Consumers felt better about the economy than they have in the past 17 years as their personal finances improved, according to an early gauge of consumer sentiment which rose in March and remained near a decadelong high.
The University of Michigan said Friday that its preliminary reading of consumer sentiment rose to 97.6 in March, from February's final reading of 96.3. It is up 7.3% from March 2016.
Economists surveyed by The Wall Street Journal had expected a March preliminary reading of 97.5.
The recent rise in optimism reflects a turnaround from consumers' attitudes in October, when sentiment had matched a two-year low.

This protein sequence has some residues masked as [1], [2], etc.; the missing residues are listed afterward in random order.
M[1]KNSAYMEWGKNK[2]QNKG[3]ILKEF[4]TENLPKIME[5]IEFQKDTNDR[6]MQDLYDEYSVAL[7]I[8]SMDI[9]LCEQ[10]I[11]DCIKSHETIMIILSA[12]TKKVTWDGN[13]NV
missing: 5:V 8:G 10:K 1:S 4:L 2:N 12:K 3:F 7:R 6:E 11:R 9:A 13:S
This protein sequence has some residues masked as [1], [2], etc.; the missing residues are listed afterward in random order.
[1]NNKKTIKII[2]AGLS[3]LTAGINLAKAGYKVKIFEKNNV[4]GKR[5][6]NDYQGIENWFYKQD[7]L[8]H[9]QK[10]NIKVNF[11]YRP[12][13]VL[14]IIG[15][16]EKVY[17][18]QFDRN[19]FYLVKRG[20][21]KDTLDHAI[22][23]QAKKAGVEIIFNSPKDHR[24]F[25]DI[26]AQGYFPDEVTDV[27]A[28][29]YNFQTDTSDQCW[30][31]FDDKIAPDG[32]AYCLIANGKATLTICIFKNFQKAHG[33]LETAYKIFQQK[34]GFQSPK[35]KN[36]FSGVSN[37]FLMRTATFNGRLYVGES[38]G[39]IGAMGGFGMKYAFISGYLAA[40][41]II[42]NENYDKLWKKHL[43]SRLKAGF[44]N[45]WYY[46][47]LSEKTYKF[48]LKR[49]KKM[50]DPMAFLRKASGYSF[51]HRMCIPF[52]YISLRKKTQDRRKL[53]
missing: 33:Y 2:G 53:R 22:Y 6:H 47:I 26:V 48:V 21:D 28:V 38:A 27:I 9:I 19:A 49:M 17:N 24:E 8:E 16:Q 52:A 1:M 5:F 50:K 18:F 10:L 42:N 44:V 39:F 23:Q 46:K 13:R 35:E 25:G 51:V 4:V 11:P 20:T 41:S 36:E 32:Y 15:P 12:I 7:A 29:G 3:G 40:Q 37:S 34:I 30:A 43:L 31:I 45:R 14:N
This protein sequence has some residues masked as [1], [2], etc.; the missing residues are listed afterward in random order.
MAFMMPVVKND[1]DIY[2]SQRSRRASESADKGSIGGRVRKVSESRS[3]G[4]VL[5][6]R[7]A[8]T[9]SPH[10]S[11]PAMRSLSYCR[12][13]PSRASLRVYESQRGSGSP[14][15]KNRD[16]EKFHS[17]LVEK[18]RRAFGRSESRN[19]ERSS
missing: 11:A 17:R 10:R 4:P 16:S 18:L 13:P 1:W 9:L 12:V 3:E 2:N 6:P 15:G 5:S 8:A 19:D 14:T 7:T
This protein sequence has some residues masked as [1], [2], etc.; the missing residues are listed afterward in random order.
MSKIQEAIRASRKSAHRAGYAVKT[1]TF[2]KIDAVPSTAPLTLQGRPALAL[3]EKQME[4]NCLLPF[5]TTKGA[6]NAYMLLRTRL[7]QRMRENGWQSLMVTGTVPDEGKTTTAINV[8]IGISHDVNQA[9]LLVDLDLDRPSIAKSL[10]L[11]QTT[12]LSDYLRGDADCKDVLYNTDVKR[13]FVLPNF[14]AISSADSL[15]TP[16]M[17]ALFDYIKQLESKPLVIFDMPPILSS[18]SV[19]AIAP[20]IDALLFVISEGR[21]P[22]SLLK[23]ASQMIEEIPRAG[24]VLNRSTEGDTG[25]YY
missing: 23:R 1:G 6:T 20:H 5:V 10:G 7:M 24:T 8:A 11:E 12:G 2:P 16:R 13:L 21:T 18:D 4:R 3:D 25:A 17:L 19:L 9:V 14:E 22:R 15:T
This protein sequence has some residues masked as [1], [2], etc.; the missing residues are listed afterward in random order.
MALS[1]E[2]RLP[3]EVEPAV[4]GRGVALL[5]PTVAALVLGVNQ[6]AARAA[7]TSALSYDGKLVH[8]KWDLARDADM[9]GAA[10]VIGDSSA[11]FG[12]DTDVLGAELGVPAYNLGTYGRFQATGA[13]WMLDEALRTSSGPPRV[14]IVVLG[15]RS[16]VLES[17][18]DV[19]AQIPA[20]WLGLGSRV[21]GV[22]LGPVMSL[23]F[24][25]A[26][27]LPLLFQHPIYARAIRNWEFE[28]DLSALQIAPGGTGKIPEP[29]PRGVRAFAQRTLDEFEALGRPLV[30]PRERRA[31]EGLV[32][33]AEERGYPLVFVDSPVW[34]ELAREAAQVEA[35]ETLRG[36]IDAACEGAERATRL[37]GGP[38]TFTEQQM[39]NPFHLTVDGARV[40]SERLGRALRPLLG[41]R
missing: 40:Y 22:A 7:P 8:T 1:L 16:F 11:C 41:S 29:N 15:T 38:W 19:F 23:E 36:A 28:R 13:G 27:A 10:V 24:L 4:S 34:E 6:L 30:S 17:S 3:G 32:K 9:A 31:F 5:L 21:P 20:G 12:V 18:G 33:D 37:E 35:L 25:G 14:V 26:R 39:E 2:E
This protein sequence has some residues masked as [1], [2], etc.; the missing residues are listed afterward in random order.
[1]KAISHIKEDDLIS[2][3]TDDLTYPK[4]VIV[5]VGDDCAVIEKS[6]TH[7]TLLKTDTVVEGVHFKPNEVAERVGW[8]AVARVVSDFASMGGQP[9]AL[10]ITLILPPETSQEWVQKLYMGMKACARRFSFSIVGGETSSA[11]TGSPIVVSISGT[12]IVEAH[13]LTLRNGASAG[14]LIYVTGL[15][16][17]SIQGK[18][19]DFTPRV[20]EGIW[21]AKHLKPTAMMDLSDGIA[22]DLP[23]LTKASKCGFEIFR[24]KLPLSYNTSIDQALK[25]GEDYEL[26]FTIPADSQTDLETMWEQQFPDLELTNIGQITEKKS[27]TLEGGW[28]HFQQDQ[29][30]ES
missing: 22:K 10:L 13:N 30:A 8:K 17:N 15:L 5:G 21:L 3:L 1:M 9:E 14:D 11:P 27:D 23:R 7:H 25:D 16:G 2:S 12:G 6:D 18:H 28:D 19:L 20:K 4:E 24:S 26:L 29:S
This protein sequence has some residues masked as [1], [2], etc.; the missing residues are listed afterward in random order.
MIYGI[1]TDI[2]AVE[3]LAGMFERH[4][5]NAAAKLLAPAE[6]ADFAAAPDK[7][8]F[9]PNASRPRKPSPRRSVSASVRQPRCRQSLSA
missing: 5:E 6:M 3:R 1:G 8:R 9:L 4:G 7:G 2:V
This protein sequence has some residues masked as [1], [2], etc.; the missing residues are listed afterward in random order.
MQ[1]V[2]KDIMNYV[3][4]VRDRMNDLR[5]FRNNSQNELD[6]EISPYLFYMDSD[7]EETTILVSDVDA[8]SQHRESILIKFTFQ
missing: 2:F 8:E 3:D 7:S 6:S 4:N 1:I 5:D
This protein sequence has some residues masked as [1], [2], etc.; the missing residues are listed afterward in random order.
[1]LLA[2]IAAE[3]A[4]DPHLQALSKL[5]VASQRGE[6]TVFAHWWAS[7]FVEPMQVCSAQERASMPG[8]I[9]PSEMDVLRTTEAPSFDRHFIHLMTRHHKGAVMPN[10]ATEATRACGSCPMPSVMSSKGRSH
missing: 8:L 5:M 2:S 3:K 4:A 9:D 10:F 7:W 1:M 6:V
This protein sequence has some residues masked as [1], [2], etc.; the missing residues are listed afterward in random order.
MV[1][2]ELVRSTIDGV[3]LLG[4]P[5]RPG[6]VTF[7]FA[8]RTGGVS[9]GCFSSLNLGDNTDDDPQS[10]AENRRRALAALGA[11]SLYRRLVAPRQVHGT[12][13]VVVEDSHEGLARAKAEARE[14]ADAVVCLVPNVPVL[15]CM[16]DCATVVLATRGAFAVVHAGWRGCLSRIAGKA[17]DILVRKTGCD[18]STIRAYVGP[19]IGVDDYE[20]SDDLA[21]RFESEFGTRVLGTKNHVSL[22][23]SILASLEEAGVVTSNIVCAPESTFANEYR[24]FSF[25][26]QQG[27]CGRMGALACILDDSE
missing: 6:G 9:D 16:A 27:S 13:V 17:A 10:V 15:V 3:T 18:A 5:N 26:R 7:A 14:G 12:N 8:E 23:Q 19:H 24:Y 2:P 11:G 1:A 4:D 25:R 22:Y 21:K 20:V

The index reflecting sentiment on current economic conditions rose 2.7% from February to 114.5 and is up 8.4% from last March.
The forward-looking index of consumer expectations is up 6.4% from March a year ago.
The Federal Reserve said Wednesday it would raise short-term interest rates and keep lifting them this year, as it continued to expect an improving economy.
By Austen Hufford